MTHFR - What is it and what does it do?

MTHFR - What is it and what does it do?

MTHFR - Methyltetrahydrofolate reductase for short... Just kidding, we will stick with MTHFR for this blog, or it will run into a 300-page novel! But what is MTHFR?

MTHFR – What is it?

It is simply one of the thousands of enzymes in the body. An enzyme is something in the body that makes things happen. You may be familiar with enzymes in your digestive tract that breaks down foods for digestion or enzymes that produces cellular energy. This enzyme helps convert homocysteine, a potentially lousy chemical into a helpful amino acid called methionine. How it goes about this process is a long and fascinating story.

How does MTHFR work in the body?

There is a relatively common and usually beneficial process that occurs in the body called methylation. For example, when you methylate the DNA in your body, it regulates the expression of that gene in a beneficial way. You see, genes dictate things like hair color, eye color, and various processes in the body, but the expression of your DNA can be regulated by methylation. How you express your DNA is essential when it comes to disease.

What happens if your Methylation isn't working properly?

It is more than vital that your methylation and your methylating enzymes like our hero MTHFR works effectively. For example, if methylation becomes aberrant, it can lead to common disease states. If you need more reasons to make sure you methylate, low levels of methylation increase a nasty inflammatory chemical called interleukin 6 (IL-6), and too much inflammation causes all sorts of grief in the body like diseases and pain. For example, in a group of people suffering the awful autoimmune condition, Lupus, research has found that these individuals have low methylation levels.

Methylation may be involved in the aging process itself?

Along with a host of terrible diseases, poor methylation may be related to the aging process itself! Sure, methyl problems are related to age-related diseases but may also be related to the aging process itself, almost like a what came first, chicken and egg scenario.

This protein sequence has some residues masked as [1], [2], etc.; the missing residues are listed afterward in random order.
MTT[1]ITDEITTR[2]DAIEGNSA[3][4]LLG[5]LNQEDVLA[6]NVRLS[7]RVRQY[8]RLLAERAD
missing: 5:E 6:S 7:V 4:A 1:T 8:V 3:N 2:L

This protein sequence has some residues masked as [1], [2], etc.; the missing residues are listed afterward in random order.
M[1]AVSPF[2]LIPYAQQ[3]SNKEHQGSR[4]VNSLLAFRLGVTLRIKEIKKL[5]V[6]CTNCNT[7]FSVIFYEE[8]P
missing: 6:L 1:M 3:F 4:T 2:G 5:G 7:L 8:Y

When MTHFR plays up.

The MTHFR enzyme is regulated by genes, like most things in the body. However, genes can have subtle changes, which may make the genes work too much or too little. Put simply, these gene changes (the nerds call ‘polymorphisms’) alter how things work, sometimes for the better but usually for the worse. Our hero enzyme, MTHFR can have 2 common polymorphisms (called the C677T Polymorphism and the A1298C Polymorphism). These occur through the Western Population with around a third of the Population having the 677 polymorphism and 1/3 of us having the 1298 polymorphism. About 1 in six have both polymorphisms. This should lead you to one question…so what?

How is your heart?

We have already mentioned a few nasty conditions associated with crappy methylation. Well, here is another one – heart disease. As mentioned earlier, the MTHFR enzyme helps get rid of what can be a toxic amino acid called homocysteine. If homocysteine builds up, this can become toxic to our blood vessels, leading to heart disease. Interestingly, we have known about MTHFR problems and heart disease for around 20 years now. If you have an MTHFR polymorphism, there is a pretty easy fix to get around all of this stuff!

The way to dodge all the MTHFR problems

I have been a naturopath for over 25 years now. I am aging, and thus, I have an increased risk of a number of diseases, being on the wrong side of 50 and all. I am obviously right into health. I exercise daily, eat really well, and take supplements. I do 'the big three' and yet, here I am ignoring the test that could determine if I have one or both polymorphisms. Am I crazy? Why am I ignoring such a test?

Food is important

I sleep at night not knowing my MTHFR status because there is some simple advice your Mum probably gave you that means you don't have to worry so much about it. And that advice? Eat your vegetables. Ok, veggies, fruits, nuts seeds, salads, and beans. Is that it? Well, yes, because these foods are full of the activated folate that the body needs. The form of folate in foods is 5 methyl THF, and if you refer to figure 1, you can see that if we already eat that stuff, it makes MTHFR a bit redundant. The way to remember where folate is found is in the word folate. Folate comes from foliage, so make sure you eat heaps of plant foods, and you should be fine.

If you are still worried, you can supplement with 5 methyl THF, which is found in all good supplements. Folic acid is synthetic and needs to be activated by the body, so keep that in mind when looking to support Methylation. Supplement with the folate found in foods, like Mum always said, eat your veggies!



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